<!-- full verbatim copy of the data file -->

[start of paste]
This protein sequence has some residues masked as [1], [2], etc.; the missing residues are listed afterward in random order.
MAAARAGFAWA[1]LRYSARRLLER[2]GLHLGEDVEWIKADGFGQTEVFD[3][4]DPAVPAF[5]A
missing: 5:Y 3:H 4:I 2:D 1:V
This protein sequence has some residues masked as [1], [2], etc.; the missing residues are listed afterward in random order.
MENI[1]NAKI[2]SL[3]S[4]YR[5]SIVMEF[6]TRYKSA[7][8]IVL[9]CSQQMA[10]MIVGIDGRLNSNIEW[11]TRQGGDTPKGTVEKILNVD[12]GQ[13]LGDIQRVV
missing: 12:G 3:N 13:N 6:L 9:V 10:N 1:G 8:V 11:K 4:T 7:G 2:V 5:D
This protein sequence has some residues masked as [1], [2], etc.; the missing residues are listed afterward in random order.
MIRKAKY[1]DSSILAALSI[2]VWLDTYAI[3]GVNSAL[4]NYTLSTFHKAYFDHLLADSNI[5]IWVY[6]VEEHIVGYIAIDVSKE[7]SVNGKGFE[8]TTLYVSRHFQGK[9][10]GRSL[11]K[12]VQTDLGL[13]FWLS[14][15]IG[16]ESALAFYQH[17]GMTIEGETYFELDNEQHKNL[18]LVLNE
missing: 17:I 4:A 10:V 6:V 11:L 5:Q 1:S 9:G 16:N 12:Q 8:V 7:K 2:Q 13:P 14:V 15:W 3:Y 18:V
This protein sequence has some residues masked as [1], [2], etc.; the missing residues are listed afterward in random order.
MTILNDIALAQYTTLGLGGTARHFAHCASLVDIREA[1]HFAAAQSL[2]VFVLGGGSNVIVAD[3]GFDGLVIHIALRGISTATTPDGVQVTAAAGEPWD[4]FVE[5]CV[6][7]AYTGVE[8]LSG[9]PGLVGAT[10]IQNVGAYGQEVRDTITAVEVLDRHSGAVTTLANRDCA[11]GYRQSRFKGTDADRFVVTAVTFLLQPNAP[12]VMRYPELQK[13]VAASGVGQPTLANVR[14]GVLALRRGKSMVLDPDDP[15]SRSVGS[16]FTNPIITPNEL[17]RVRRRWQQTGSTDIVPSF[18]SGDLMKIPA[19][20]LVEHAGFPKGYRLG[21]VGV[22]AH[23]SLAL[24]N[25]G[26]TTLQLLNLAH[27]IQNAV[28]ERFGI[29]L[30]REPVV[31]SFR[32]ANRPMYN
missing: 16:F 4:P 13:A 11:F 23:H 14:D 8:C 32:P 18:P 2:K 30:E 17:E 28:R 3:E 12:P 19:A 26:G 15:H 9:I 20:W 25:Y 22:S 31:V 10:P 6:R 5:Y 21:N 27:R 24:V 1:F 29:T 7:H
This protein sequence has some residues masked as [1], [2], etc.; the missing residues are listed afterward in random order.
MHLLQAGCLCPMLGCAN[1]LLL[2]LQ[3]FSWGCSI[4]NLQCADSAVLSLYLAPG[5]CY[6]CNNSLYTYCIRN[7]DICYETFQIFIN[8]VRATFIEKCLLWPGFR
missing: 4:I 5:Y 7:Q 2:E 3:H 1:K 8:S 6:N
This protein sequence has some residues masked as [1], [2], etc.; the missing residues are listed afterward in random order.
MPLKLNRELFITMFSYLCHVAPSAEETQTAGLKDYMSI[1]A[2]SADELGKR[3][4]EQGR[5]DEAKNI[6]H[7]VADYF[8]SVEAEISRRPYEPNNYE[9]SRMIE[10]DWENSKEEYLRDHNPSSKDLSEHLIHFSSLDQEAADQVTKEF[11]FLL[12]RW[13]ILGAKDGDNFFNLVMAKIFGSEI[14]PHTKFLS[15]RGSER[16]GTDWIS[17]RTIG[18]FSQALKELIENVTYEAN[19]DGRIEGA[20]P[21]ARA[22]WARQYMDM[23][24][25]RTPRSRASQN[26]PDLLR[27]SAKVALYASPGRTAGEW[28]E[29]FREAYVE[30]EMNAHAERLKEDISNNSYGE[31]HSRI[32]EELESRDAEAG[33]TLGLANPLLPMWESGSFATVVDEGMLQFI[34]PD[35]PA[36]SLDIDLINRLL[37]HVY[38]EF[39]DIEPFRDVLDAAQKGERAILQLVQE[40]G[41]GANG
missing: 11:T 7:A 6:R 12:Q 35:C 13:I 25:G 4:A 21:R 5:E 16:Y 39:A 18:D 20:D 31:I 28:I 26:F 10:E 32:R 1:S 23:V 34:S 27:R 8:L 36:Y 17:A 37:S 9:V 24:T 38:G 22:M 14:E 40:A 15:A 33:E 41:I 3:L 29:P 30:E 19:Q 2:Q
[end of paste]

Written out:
This protein sequence has some residues masked as [1], [2], etc.; the missing residues are listed afterward in random order.
MAAARAGFAWA[1]LRYSARRLLER[2]GLHLGEDVEWIKADGFGQTEVFD[3][4]DPAVPAF[5]A
missing: 5:Y 3:H 4:I 2:D 1:V
This protein sequence has some residues masked as [1], [2], etc.; the missing residues are listed afterward in random order.
MENI[1]NAKI[2]SL[3]S[4]YR[5]SIVMEF[6]TRYKSA[7][8]IVL[9]CSQQMA[10]MIVGIDGRLNSNIEW[11]TRQGGDTPKGTVEKILNVD[12]GQ[13]LGDIQRVV
missing: 12:G 3:N 13:N 6:L 9:V 10:N 1:G 8:V 11:K 4:T 7:G 2:V 5:D
This protein sequence has some residues masked as [1], [2], etc.; the missing residues are listed afterward in random order.
MIRKAKY[1]DSSILAALSI[2]VWLDTYAI[3]GVNSAL[4]NYTLSTFHKAYFDHLLADSNI[5]IWVY[6]VEEHIVGYIAIDVSKE[7]SVNGKGFE[8]TTLYVSRHFQGK[9][10]GRSL[11]K[12]VQTDLGL[13]FWLS[14][15]IG[16]ESALAFYQH[17]GMTIEGETYFELDNEQHKNL[18]LVLNE
missing: 17:I 4:A 10:V 6:V 11:L 5:Q 1:S 9:G 16:N 12:Q 8:V 7:K 2:Q 13:P 14:V 15:W 3:Y 18:V
This protein sequence has some residues masked as [1], [2], etc.; the missing residues are listed afterward in random order.
MTILNDIALAQYTTLGLGGTARHFAHCASLVDIREA[1]HFAAAQSL[2]VFVLGGGSNVIVAD[3]GFDGLVIHIALRGISTATTPDGVQVTAAAGEPWD[4]FVE[5]CV[6][7]AYTGVE[8]LSG[9]PGLVGAT[10]IQNVGAYGQEVRDTITAVEVLDRHSGAVTTLANRDCA[11]GYRQSRFKGTDADRFVVTAVTFLLQPNAP[12]VMRYPELQK[13]VAASGVGQPTLANVR[14]GVLALRRGKSMVLDPDDP[15]SRSVGS[16]FTNPIITPNEL[17]RVRRRWQQTGSTDIVPSF[18]SGDLMKIPA[19][20]LVEHAGFPKGYRLG[21]VGV[22]AH[23]SLAL[24]N[25]G[26]TTLQLLNLAH[27]IQNAV[28]ERFGI[29]L[30]REPVV[31]SFR[32]ANRPMYN
missing: 16:F 4:P 13:A 11:F 23:H 14:D 8:C 32:P 18:P 2:K 30:E 17:E 28:R 3:E 12:P 19:A 26:G 15:H 9:I 20:W 25:Y 22:S 31:V 10:P 6:R 5:Y 21:N 27:R 24:V 1:F 29:T 7:H
This protein sequence has some residues masked as [1], [2], etc.; the missing residues are listed afterward in random order.
MHLLQAGCLCPMLGCAN[1]LLL[2]LQ[3]FSWGCSI[4]NLQCADSAVLSLYLAPG[5]CY[6]CNNSLYTYCIRN[7]DICYETFQIFIN[8]VRATFIEKCLLWPGFR
missing: 4:I 5:Y 7:Q 2:E 3:H 1:K 8:S 6:N
This protein sequence has some residues masked as [1], [2], etc.; the missing residues are listed afterward in random order.
MPLKLNRELFITMFSYLCHVAPSAEETQTAGLKDYMSI[1]A[2]SADELGKR[3][4]EQGR[5]DEAKNI[6]H[7]VADYF[8]SVEAEISRRPYEPNNYE[9]SRMIE[10]DWENSKEEYLRDHNPSSKDLSEHLIHFSSLDQEAADQVTKEF[11]FLL[12]RW[13]ILGAKDGDNFFNLVMAKIFGSEI[14]PHTKFLS[15]RGSER[16]GTDWIS[17]RTIG[18]FSQALKELIENVTYEAN[19]DGRIEGA[20]P[21]ARA[22]WARQYMDM[23][24][25]RTPRSRASQN[26]PDLLR[27]SAKVALYASPGRTAGEW[28]E[29]FREAYVE[30]EMNAHAERLKEDISNNSYGE[31]HSRI[32]EELESRDAEAG[33]TLGLANPLLPMWESGSFATVVDEGMLQFI[34]PD[35]PA[36]SLDIDLINRLL[37]HVY[38]EF[39]DIEPFRDVLDAAQKGERAILQLVQE[40]G[41]GANG
missing: 11:T 7:A 6:R 12:Q 35:C 13:I 25:G 4:A 21:R 5:E 16:Y 39:A 18:D 20:D 31:I 28:I 26:F 10:E 32:R 1:S 23:V 34:S 27:R 8:L 36:Y 17:A 37:S 9:V 24:T 38:G 22:M 14:E 40:A 15:A 33:E 41:I 3:L 29:P 30:E 19:Q 2:Q